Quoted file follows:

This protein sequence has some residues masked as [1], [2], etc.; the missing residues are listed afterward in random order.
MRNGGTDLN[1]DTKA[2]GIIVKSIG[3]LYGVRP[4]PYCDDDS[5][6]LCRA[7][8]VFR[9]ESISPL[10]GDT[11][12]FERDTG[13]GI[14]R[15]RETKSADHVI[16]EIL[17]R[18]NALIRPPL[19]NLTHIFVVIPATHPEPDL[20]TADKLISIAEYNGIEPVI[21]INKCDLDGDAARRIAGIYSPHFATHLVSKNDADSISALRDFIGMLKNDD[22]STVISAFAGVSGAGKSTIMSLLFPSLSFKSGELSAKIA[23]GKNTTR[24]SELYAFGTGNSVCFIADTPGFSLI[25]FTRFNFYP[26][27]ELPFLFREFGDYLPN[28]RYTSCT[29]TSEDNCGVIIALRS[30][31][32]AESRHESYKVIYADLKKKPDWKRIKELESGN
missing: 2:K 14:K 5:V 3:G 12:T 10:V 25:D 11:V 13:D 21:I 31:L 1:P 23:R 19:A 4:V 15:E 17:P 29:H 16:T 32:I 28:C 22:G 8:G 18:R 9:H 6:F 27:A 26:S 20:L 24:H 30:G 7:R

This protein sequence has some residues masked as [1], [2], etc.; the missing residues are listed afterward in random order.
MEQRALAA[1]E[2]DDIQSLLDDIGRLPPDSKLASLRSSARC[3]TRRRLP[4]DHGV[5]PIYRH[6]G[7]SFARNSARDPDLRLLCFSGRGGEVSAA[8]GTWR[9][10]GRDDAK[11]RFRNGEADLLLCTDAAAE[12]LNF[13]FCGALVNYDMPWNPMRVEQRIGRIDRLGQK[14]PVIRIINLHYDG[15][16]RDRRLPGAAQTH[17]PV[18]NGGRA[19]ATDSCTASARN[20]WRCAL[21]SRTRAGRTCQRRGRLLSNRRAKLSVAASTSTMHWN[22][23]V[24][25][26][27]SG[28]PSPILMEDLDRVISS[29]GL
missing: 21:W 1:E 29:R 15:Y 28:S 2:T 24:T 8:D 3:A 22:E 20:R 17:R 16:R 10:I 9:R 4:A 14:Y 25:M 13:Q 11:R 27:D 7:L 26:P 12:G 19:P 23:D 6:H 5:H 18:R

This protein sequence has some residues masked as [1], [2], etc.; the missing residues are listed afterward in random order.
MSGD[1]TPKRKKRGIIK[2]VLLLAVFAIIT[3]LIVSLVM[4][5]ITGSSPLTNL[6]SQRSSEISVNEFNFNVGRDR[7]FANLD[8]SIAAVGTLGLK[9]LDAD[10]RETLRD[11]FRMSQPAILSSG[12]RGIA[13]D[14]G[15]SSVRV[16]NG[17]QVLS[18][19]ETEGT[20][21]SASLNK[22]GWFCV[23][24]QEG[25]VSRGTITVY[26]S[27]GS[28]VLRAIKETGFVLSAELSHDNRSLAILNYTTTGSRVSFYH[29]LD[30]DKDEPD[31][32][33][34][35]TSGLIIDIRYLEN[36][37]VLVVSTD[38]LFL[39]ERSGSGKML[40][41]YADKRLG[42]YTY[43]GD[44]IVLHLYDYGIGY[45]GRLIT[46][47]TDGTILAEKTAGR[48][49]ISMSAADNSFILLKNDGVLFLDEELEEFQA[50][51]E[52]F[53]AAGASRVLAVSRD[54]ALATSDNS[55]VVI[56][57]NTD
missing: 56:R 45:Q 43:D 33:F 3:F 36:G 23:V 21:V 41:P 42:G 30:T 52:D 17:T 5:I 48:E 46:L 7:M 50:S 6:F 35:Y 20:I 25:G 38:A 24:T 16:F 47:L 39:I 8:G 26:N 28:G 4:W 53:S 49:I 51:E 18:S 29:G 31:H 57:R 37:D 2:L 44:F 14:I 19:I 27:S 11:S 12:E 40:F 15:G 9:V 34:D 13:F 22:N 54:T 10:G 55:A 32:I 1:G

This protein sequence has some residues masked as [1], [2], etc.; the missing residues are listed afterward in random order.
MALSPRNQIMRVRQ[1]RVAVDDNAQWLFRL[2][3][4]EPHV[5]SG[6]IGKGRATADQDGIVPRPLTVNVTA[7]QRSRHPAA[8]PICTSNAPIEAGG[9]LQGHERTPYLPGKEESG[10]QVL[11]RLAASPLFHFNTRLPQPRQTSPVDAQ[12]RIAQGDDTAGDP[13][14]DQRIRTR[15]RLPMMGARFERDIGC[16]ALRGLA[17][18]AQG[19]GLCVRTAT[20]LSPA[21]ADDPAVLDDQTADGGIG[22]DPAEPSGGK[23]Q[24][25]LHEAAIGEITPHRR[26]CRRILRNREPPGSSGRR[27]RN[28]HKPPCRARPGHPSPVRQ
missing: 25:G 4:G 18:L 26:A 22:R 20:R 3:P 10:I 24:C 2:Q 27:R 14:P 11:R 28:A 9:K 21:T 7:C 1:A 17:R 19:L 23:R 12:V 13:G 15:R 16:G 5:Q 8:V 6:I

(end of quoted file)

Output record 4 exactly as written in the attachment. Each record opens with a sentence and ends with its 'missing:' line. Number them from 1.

This protein sequence has some residues masked as [1], [2], etc.; the missing residues are listed afterward in random order.
MALSPRNQIMRVRQ[1]RVAVDDNAQWLFRL[2][3][4]EPHV[5]SG[6]IGKGRATADQDGIVPRPLTVNVTA[7]QRSRHPAA[8]PICTSNAPIEAGG[9]LQGHERTPYLPGKEESG[10]QVL[11]RLAASPLFHFNTRLPQPRQTSPVDAQ[12]RIAQGDDTAGDP[13][14]DQRIRTR[15]RLPMMGARFERDIGC[16]ALRGLA[17][18]AQG[19]GLCVRTAT[20]LSPA[21]ADDPAVLDDQTADGGIG[22]DPAEPSGGK[23]Q[24][25]LHEAAIGEITPHRR[26]CRRILRNREPPGSSGRR[27]RN[28]HKPPCRARPGHPSPVRQ
missing: 25:G 4:G 18:L 26:A 22:R 20:R 3:P 10:I 24:C 2:Q 27:R 14:P 11:R 28:A 9:K 21:T 7:C 1:A 17:R 19:L 23:R 12:V 13:G 15:R 16:G 5:Q 8:V 6:I